Alan Whitehead

Labour MP for Southampton Test

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Vote on air strikes against IS in Iraq

As you are no doubt aware, on Friday Parliament voted on whether to approve air strikes against IS militants in Iraq. 

Over the past few months we have seen what a brutal and murderous regime IS is. Despite their title they are neither Islamic nor a state. They are a group of international pirates, making claims about the justification for their actions through Islam that are repudiated by Muslims across the world.  Their campaign of atrocities against people of all religions and nationalities has shocked us all. They are a hated and barbarous group committing atrocities against Muslims, Christians and other faiths in equal measure and employing abduction and sale of women, mass executions and ethnic cleansing as routine elements of their military activity.

The threat from IS cannot be ignored because of their barbaric actions and because their inherent expansionist ideology represents a real threat, not just to the region, but to global security.

Following a request from the Iraqi Prime Minister, The Government of Iraq has formally asked the UK to join international efforts to strike IS sites and military strongholds to end the continuing attacks on Iraq, and to protect Iraqi citizens. It is therefore right that the UK now joins other nations in air strikes against ISIL extremists in Iraq.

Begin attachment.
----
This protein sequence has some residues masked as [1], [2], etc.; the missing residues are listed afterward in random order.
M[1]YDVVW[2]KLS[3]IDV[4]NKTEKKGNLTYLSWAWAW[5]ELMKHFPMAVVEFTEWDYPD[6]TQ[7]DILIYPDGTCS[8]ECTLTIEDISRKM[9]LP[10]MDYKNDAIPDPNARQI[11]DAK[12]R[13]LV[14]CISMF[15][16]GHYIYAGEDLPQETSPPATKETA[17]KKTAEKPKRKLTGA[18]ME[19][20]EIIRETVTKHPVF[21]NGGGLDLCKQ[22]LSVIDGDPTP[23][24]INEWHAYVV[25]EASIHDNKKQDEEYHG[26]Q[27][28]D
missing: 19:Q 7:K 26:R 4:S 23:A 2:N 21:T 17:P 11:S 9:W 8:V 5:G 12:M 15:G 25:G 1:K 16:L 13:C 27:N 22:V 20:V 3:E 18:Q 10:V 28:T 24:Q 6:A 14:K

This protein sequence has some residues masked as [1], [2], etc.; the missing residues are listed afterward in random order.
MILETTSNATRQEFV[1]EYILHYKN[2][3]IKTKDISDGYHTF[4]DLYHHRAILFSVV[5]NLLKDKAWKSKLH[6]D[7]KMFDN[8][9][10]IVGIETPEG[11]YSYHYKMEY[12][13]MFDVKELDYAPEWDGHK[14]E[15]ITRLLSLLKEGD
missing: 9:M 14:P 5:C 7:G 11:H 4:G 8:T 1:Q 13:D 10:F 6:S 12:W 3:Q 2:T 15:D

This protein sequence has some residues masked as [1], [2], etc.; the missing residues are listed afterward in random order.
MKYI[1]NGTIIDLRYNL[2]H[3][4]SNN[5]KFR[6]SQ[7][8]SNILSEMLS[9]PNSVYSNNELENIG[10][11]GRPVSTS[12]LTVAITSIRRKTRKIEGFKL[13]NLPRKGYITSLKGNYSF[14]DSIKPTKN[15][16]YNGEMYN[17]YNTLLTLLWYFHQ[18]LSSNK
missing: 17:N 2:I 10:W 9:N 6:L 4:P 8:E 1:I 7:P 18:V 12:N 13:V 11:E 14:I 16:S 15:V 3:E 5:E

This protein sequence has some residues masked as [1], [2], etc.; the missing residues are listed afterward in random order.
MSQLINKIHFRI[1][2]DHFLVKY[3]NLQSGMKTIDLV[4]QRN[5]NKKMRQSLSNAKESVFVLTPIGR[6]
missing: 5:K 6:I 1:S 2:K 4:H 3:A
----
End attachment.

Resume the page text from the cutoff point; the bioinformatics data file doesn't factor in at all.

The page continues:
In 2003 I opposed the Iraq war as I am of the view that military action against a sovereign state should always be used as a last resort and not unless all other means of action have been exhausted. On this occasion there is no sovereign state involved. On the contrary a sovereign state is at threat. And it is absolutely clear that negotiation with IS is not an option.

Therefore my support for the Government’s proposed military action is based on the same criteria that Labour has set out to Parliament in the past, including in 2011 over Libya: that proposed military action is a last resort; is proportional; has a reasonable prospect of success; a legal base; broad regional support; and is a just cause.

The motion passed today in the House of Commons severely limits the level of military action which can be undertaken by UK forces. The government is not proposing that any military action within Syria will be undertaken. If the Government was to subsequently propose UK Military action in Syria this would require the Government to seek endorsement from the House of Commons in a separate motion. I would also urge that before any military action takes place in Syria that a Resolution would have to be passed by the UN Security Council.

I also accept that air strikes in themselves are not solutions to the existence of IS. Air strikes have and may curtail the advancement of the group and provide the ability for regional organisations and bodies to both defend themselves and to recover territory from IS. Any long term solution depends on the actions of those organisations and adding troops on the ground to this mix would almost certainly make such solutions less achievable. 

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